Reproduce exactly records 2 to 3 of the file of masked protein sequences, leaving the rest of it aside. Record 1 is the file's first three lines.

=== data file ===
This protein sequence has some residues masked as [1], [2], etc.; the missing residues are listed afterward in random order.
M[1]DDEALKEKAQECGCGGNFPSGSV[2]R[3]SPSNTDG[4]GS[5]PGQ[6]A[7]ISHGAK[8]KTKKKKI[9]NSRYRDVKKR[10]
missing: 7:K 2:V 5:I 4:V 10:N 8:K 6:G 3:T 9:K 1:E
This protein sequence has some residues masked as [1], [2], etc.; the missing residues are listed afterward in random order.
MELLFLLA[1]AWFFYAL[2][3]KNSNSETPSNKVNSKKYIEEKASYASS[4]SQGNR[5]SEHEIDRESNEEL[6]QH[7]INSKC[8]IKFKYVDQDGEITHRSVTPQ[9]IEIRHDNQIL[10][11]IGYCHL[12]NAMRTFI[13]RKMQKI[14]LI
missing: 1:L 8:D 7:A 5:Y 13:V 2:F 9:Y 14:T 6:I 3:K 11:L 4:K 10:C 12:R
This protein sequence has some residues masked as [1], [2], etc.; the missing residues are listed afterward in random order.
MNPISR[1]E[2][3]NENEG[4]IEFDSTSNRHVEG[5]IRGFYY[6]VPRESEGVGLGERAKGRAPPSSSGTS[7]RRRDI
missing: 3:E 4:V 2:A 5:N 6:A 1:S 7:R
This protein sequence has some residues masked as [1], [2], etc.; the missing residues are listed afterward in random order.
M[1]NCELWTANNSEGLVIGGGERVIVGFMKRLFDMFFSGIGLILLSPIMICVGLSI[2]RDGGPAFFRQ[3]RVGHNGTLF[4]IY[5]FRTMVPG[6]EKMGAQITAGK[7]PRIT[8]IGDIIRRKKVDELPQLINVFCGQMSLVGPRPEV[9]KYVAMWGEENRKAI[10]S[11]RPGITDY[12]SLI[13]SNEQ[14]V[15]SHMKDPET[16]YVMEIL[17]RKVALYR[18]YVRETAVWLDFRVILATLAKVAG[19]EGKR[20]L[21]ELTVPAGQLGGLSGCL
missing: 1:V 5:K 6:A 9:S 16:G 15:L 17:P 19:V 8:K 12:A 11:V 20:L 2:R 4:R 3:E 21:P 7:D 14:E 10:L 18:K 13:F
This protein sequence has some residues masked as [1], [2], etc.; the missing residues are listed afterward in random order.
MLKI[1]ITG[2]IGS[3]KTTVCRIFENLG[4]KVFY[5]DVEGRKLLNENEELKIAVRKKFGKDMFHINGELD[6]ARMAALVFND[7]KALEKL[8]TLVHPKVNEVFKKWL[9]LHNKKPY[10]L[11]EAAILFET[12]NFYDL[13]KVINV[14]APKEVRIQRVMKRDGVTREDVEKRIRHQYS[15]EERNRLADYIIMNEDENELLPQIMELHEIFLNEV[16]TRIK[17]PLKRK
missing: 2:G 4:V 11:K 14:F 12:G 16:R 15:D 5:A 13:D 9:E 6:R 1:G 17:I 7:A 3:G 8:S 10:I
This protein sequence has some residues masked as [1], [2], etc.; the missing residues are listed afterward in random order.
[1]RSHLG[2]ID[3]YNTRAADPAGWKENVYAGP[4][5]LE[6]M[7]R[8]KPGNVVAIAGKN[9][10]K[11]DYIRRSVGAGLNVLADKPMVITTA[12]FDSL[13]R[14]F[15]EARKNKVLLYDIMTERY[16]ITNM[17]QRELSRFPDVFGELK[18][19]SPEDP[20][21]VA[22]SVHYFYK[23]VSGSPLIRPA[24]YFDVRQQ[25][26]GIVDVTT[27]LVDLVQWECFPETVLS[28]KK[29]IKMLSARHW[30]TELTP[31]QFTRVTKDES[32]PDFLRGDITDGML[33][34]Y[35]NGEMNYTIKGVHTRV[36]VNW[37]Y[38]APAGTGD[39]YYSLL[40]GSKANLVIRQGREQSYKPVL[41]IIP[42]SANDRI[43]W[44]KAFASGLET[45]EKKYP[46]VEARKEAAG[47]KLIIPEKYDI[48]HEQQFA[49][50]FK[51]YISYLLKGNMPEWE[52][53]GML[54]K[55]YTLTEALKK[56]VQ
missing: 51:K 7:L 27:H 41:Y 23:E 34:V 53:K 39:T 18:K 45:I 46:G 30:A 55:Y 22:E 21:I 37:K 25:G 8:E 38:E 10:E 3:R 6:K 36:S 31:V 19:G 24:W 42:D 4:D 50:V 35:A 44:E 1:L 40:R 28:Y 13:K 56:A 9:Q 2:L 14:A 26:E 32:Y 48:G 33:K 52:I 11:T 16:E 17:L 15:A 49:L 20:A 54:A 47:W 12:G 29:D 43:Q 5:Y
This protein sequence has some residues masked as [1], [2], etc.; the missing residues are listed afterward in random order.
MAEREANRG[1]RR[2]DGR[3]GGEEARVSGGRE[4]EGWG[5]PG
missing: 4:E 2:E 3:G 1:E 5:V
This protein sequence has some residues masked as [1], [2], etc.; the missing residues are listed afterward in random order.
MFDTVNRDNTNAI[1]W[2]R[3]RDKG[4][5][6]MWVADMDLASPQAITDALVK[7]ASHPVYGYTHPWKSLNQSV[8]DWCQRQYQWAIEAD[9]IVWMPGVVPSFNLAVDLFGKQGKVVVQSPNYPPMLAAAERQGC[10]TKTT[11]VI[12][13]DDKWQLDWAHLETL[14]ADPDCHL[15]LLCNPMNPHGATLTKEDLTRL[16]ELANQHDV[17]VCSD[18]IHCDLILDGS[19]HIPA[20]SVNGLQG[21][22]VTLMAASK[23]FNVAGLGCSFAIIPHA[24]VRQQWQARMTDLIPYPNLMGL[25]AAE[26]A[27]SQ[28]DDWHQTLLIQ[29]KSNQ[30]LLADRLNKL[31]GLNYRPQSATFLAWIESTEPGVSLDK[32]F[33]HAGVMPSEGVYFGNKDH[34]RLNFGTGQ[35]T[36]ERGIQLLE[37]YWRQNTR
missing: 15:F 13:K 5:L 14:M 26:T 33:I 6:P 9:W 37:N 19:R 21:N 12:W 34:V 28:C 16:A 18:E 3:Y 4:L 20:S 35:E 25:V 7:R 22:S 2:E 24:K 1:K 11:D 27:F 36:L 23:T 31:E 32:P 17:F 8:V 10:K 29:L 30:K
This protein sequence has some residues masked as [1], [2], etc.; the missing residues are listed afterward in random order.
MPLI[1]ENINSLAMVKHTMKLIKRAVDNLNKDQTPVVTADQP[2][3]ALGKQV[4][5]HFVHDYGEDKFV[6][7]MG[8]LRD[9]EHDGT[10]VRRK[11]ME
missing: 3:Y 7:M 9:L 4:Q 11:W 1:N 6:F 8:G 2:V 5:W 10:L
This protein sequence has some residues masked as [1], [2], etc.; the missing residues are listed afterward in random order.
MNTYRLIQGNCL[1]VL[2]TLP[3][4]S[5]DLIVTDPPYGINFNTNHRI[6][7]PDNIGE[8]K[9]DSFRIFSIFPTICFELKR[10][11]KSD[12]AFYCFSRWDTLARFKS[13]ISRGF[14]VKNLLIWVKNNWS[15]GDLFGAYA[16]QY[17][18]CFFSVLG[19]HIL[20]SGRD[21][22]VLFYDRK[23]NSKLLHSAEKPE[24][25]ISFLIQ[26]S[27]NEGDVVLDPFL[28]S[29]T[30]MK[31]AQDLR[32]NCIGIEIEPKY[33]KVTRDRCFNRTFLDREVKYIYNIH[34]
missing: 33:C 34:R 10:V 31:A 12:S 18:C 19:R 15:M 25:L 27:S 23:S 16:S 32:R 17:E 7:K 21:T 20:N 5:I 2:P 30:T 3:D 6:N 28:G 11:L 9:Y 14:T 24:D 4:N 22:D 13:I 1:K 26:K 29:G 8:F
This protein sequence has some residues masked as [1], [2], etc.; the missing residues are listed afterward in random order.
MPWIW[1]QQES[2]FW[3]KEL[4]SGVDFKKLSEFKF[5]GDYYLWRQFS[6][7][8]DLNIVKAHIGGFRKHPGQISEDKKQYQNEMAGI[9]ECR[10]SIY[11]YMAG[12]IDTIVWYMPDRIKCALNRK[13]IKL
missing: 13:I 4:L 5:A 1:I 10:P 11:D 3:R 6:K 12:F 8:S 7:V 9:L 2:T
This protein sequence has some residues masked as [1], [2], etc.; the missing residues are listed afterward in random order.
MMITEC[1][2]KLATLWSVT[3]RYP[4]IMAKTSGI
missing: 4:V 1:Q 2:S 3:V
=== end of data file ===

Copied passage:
This protein sequence has some residues masked as [1], [2], etc.; the missing residues are listed afterward in random order.
MELLFLLA[1]AWFFYAL[2][3]KNSNSETPSNKVNSKKYIEEKASYASS[4]SQGNR[5]SEHEIDRESNEEL[6]QH[7]INSKC[8]IKFKYVDQDGEITHRSVTPQ[9]IEIRHDNQIL[10][11]IGYCHL[12]NAMRTFI[13]RKMQKI[14]LI
missing: 1:L 8:D 7:A 5:Y 13:V 2:F 9:Y 14:T 6:I 3:K 11:L 4:K 10:C 12:R
This protein sequence has some residues masked as [1], [2], etc.; the missing residues are listed afterward in random order.
MNPISR[1]E[2][3]NENEG[4]IEFDSTSNRHVEG[5]IRGFYY[6]VPRESEGVGLGERAKGRAPPSSSGTS[7]RRRDI
missing: 3:E 4:V 2:A 5:N 6:A 1:S 7:R